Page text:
Removing the mandatory retirement age

Discussion in 'Public sector pensions' started by Nordkapp, Nov 26, 2016.

  1. Nordkapp

    Nordkapp Frequent Poster

    Posts:
    130
    Was delighted to hear Justin Moran - Age Action Ireland talk about this subject on RTE radio during the week. Topic is one close to many peoples hearts as they wind their way out of the financial issues of the "lost decade" and try and move on.

    https://www.ageaction.ie/news/2016/11/25/age-action-calls-abolition-mandatory-retirement

    It is time to talk dirty on pensions and the retirement age, instead of kicking the can down the road when the State pension age changes.

    I am not an expert by any means on pensions however I do support a right to work till when ever one please's. I want to decide when to pack it in and when I have enough service built up, not because I reach a certain age of 65.
     
    roncondon likes this.
  2. Sophrosyne

    Sophrosyne Frequent Poster

    Posts:
    790
    Last edited: Nov 27, 2016
    Who knows what the future holds?

    Could the vast majority of people in the 1950s and 1960s have envisioned today's world?

    Can we envision the world of 2050s or 2060s?

    The so-called "pensions time bomb" thinking ignores universal change.
     
    Last edited: Nov 27, 2016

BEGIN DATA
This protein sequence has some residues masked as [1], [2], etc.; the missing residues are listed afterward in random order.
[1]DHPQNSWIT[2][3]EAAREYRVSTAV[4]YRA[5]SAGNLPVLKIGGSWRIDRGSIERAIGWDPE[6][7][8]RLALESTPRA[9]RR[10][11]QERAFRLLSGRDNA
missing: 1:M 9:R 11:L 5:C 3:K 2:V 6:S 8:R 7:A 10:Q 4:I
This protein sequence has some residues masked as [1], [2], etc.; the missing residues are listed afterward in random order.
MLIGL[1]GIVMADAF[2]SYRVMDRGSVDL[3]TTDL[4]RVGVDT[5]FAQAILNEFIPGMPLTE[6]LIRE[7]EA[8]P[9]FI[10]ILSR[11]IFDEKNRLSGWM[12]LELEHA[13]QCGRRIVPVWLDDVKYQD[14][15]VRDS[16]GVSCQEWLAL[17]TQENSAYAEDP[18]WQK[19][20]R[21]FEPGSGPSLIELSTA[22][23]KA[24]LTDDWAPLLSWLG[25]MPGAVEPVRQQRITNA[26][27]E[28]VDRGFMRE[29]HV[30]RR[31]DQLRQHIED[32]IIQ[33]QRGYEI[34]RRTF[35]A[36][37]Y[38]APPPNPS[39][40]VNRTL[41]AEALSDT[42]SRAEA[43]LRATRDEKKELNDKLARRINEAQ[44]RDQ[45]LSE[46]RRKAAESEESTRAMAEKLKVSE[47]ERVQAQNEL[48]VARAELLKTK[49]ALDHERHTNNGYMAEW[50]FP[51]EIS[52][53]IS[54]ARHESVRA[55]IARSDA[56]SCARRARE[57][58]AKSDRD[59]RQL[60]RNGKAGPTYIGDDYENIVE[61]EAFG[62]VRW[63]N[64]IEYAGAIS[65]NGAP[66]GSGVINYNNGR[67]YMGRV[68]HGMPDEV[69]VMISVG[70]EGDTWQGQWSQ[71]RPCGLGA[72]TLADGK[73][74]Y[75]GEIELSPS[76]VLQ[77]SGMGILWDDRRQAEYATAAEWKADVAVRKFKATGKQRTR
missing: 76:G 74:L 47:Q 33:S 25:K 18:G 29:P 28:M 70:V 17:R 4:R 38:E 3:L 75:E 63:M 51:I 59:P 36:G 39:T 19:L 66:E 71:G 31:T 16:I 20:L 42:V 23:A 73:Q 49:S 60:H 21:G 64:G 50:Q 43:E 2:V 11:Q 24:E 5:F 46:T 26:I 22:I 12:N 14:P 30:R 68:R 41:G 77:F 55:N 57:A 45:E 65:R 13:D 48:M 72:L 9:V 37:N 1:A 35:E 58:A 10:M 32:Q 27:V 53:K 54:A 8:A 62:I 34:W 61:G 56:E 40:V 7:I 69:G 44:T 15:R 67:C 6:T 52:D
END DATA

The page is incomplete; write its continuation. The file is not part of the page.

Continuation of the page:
elacsaplau likes this.
  3. moneybox

    moneybox Frequent Poster

    Posts:
    715
    Nordkapp likes this.
  4. elacsaplau

    elacsaplau Frequent Poster

    Posts:
    208
    Interesting debate. I just read the briefing document. In it, Age Action states that:

    "But in reality the evidence indicates that reducing labour force participation among older people does not lead to increased employment for young people."

    This is a key question in this debate and the evidence provided by Age Action to support this contention does not support this contention! So, you have got to ask, what does this mean?!
     
  5. Conan

    Conan Frequent Poster

    Posts:
    609
    The issue of a compulsory retirement age is a complicated one:
    - should employers be allowed to establish a fixed retirement age?
    - There are current regulations in place which must be met where an employer has fixed retirement age
    - does the exact occupation influence the retirement age (e.g. manual v clerical)
    - the average life expectancy for a male retiring today at age 65 is almost 20 years ( about 3 years longer for females)
    - the gap between the typical retirement age of 65 and when the State Pension starts (currently 66 but due to go to 67 in 2021)
    - should the decision be with Employers or Employees? Is it realistic to give Employees the discretion?
    - will extending the retirement age by a few years limit the opportunities for those younger employees who might expect a promotion on the retirement of an older boss?
    - will extending the retirement age suit all employees? Many may still want to go at age 65 to enjoy life whilst still in good health
    - will extending the retirement age improve the funding level of many DB schemes